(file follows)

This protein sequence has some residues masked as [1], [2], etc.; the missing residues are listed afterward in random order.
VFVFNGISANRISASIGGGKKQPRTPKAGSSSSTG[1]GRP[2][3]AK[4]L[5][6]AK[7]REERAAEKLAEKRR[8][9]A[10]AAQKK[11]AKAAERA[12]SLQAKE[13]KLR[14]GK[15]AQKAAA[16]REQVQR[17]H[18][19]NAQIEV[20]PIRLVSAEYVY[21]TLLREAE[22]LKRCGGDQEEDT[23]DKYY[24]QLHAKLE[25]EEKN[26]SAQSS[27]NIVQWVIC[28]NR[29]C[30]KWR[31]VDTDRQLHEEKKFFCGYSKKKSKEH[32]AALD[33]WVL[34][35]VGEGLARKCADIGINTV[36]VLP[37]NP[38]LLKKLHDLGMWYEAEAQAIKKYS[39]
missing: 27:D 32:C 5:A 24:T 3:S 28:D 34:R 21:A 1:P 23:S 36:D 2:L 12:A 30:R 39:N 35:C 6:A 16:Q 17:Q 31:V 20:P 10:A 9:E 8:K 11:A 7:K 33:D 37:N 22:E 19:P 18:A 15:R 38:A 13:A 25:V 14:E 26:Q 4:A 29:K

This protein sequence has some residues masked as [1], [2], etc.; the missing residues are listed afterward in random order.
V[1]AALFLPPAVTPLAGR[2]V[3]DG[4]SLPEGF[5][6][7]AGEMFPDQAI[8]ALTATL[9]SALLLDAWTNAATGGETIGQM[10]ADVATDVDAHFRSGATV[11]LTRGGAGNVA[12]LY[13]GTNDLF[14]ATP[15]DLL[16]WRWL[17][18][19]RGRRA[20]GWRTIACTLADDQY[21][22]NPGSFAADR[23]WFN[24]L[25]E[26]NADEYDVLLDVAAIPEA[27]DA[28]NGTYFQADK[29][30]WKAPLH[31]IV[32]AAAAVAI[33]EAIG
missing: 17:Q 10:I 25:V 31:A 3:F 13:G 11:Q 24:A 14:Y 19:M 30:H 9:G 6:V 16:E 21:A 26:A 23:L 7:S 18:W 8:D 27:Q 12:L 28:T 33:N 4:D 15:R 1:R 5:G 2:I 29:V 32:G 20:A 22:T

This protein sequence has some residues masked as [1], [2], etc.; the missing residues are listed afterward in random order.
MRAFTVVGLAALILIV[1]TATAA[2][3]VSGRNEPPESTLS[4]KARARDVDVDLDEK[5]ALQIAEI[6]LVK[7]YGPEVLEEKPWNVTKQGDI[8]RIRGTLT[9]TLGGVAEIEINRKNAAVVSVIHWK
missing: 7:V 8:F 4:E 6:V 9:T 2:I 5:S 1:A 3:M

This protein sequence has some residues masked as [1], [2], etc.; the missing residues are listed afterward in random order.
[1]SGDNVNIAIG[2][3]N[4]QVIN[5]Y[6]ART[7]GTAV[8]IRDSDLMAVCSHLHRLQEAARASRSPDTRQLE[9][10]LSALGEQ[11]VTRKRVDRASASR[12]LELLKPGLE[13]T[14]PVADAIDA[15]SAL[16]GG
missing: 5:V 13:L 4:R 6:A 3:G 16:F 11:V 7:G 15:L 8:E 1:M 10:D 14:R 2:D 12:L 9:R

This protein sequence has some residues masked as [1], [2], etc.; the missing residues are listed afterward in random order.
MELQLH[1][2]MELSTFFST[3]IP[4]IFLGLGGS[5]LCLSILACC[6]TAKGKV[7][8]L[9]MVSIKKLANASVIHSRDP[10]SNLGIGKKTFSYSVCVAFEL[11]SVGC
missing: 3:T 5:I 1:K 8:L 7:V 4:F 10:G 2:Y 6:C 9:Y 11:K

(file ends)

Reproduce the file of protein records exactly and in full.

This protein sequence has some residues masked as [1], [2], etc.; the missing residues are listed afterward in random order.
VFVFNGISANRISASIGGGKKQPRTPKAGSSSSTG[1]GRP[2][3]AK[4]L[5][6]AK[7]REERAAEKLAEKRR[8][9]A[10]AAQKK[11]AKAAERA[12]SLQAKE[13]KLR[14]GK[15]AQKAAA[16]REQVQR[17]H[18][19]NAQIEV[20]PIRLVSAEYVY[21]TLLREAE[22]LKRCGGDQEEDT[23]DKYY[24]QLHAKLE[25]EEKN[26]SAQSS[27]NIVQWVIC[28]NR[29]C[30]KWR[31]VDTDRQLHEEKKFFCGYSKKKSKEH[32]AALD[33]WVL[34][35]VGEGLARKCADIGINTV[36]VLP[37]NP[38]LLKKLHDLGMWYEAEAQAIKKYS[39]
missing: 27:D 32:C 5:A 24:T 3:S 28:D 34:R 21:A 1:P 23:S 36:D 2:L 12:A 30:R 39:N 35:C 6:A 16:Q 17:Q 31:V 20:P 10:A 9:E 8:K 11:A 7:K 33:D 37:N 22:E 19:P 18:A 15:R 38:A 13:A 25:V 14:E 26:Q 4:A 29:K

This protein sequence has some residues masked as [1], [2], etc.; the missing residues are listed afterward in random order.
V[1]AALFLPPAVTPLAGR[2]V[3]DG[4]SLPEGF[5][6][7]AGEMFPDQAI[8]ALTATL[9]SALLLDAWTNAATGGETIGQM[10]ADVATDVDAHFRSGATV[11]LTRGGAGNVA[12]LY[13]GTNDLF[14]ATP[15]DLL[16]WRWL[17][18][19]RGRRA[20]GWRTIACTLADDQY[21][22]NPGSFAADR[23]WFN[24]L[25]E[26]NADEYDVLLDVAAIPEA[27]DA[28]NGTYFQADK[29][30]WKAPLH[31]IV[32]AAAAVAI[33]EAIG
missing: 17:Q 10:I 25:V 31:A 3:F 13:G 11:Q 24:A 14:Y 19:M 30:H 9:G 6:V 16:E 21:A 26:A 23:L 7:S 18:W 8:D 27:Q 12:L 28:T 33:N 4:D 15:R 1:R 5:G 2:I 29:V 32:G 20:A 22:T

This protein sequence has some residues masked as [1], [2], etc.; the missing residues are listed afterward in random order.
MRAFTVVGLAALILIV[1]TATAA[2][3]VSGRNEPPESTLS[4]KARARDVDVDLDEK[5]ALQIAEI[6]LVK[7]YGPEVLEEKPWNVTKQGDI[8]RIRGTLT[9]TLGGVAEIEINRKNAAVVSVIHWK
missing: 7:V 8:F 4:E 6:V 9:T 2:I 5:S 1:A 3:M

This protein sequence has some residues masked as [1], [2], etc.; the missing residues are listed afterward in random order.
[1]SGDNVNIAIG[2][3]N[4]QVIN[5]Y[6]ART[7]GTAV[8]IRDSDLMAVCSHLHRLQEAARASRSPDTRQLE[9][10]LSALGEQ[11]VTRKRVDRASASR[12]LELLKPGLE[13]T[14]PVADAIDA[15]SAL[16]GG
missing: 5:V 13:L 4:R 6:A 3:G 16:F 11:V 7:G 15:L 8:E 1:M 10:D 14:R 2:D 12:L 9:R

This protein sequence has some residues masked as [1], [2], etc.; the missing residues are listed afterward in random order.
MELQLH[1][2]MELSTFFST[3]IP[4]IFLGLGGS[5]LCLSILACC[6]TAKGKV[7][8]L[9]MVSIKKLANASVIHSRDP[10]SNLGIGKKTFSYSVCVAFEL[11]SVGC
missing: 3:T 5:I 1:K 8:L 7:V 4:F 10:G 2:Y 6:C 9:Y 11:K